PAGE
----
Sound like a native with these intermediate English phrases

Are you starting to feel more confident with your English?

Once you’re past the beginner stage, you can learn some more natural phrases to use in conversation.

These phrases will help you move from using very functional language to being able to have a more fluent conversation. They will also help you to understand when native English speakers use phrases that are normal to them, but perhaps not to learners of English. 

So, read on and get your memory into gear so you can learn and practice these useful intermediate phrases.

English intermediate Greetings

Hello, how are you? Yes, you know this one. But how many times have you heard a native English speaker actually say this? Here are two more natural ways to ask someone how they are. 

How’s everything? Don’t worry, the person won’t tell you EVERYTHING about their life. A good way to answer this is: everything’s fine/great, thanks. 

What have you been up to? This means what have you been doing since I saw you? Though you might get the answer: same old, same old (as in, nothing new), other people will take it as a chance to have a conversation. 

So, use the first phrase if you don’t want a long conversation, and the second if you’re really interested in that person! 

intermediate-greetings-english

General phrases in English

Here are some general phrases which might come in useful. 

It’s really common in English to say Do you fancy…? instead of do you want…?

This is a great phrase to learn as you can use it in almost any situation. Do you fancy going to the Indian restaurant tonight? Or, Do you fancy a coffee? 

Hang on! This is what you say when you want someone to wait. You can also say: hang on a minute! 

Can you give me a hand? is a natural way to ask for help.

You might want to give more detail and say: Can you give me a hand with this bag? for example. Don’t worry, no native speaker will try to romantically hold your hand if you say this. 

You can also say: Can I ask a favour? and then ask someone to help you. For example: Can I ask a favour? I’ve got an English exam tomorrow and I need someone to practice my speaking with.

Saying you don’t know in English

Of course, you can just say: I don’t know. But there are other, natural ways to say the same thing.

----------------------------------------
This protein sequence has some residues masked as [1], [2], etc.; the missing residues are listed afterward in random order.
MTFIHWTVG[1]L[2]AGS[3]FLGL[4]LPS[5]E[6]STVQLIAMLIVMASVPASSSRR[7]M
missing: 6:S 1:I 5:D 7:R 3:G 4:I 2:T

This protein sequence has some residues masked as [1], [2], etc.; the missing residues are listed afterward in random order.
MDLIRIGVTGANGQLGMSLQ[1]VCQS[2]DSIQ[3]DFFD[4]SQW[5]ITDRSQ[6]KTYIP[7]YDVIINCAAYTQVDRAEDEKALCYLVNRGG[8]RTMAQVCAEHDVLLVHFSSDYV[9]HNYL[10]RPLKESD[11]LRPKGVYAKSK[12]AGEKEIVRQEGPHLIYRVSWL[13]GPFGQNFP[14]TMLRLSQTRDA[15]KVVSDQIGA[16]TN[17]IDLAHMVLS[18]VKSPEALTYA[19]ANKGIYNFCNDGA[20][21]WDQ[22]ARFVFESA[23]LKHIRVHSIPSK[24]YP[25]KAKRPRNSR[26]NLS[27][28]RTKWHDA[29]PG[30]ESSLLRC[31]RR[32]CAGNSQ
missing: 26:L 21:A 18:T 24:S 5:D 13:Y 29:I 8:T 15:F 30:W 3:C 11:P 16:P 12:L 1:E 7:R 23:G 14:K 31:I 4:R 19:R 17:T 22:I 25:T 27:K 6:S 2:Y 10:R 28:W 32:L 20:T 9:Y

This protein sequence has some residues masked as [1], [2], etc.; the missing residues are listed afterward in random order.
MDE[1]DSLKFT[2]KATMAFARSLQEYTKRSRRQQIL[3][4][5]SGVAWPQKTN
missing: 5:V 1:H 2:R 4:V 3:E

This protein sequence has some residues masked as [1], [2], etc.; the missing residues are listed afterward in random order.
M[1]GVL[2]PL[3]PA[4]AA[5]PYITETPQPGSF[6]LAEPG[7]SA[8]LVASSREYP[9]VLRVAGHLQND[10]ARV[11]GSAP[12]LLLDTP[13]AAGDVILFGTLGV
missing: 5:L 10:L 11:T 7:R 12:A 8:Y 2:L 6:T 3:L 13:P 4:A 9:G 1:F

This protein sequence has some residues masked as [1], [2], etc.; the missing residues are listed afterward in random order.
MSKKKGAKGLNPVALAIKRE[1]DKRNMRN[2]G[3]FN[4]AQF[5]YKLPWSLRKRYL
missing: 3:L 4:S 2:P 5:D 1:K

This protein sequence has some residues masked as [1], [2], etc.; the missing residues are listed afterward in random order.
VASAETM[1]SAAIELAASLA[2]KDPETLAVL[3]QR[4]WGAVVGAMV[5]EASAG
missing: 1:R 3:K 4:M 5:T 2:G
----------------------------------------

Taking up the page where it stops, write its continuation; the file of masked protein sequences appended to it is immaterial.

If someone asks: What time is the next bus? 

You say: Sorry, I’ve no idea

Or when someone asks if you can help them look at their broken down Peugeot, you can say: I don’t know anything about cars, sorry.

apologising-in-english

Accepting and refusing in English

We are offered things every day and sometimes we want to say yes, and sometimes we want to say no. Here are some ways to do that (without using the words yes and no!). 

 

First, let’s accept some offers: 

Do you want to come to the cinema tonight?

I’d love to.

Do you fancy cycling along the river today?

Yeah, sounds good!

Would you like another biscuit?

Sure, thanks.

 

To say no politely you can try these two phrases. 

Would you like to come out with us? 

Thanks for the offer but I’m busy tonight.

Do you want to come to the party tonight? 

I’ll have to pass. I’ve got an exam tomorrow.

 

Asking for and giving advice in English

You are now at the stage in English where you have moved past simple exchanges and you might want to ask and even give advice to your English-speaking friends.

Here are some common ways to do that. 

I’m moving house on Saturday but I can’t do it alone! What do you think I should do?

I’d suggest asking Mark to give you a hand. He’s got a truck.

 

My boss has changed my working hours and I’m going to be late for lessons every day. What would you do in this situation?

If I were you, I’d write to the school and explain.

 

I’m thinking about learning English. What do you reckon?

You should start as soon as possible!

 

So what do you reckon?

Are you going to try to use some of these phrases in your next English lesson?

Or are you going to take them out into the wild and try them on your English-speaking friends?

Put your new intermediate phrases to the test and book a class with a native speaking teacher. Practise makes perfect!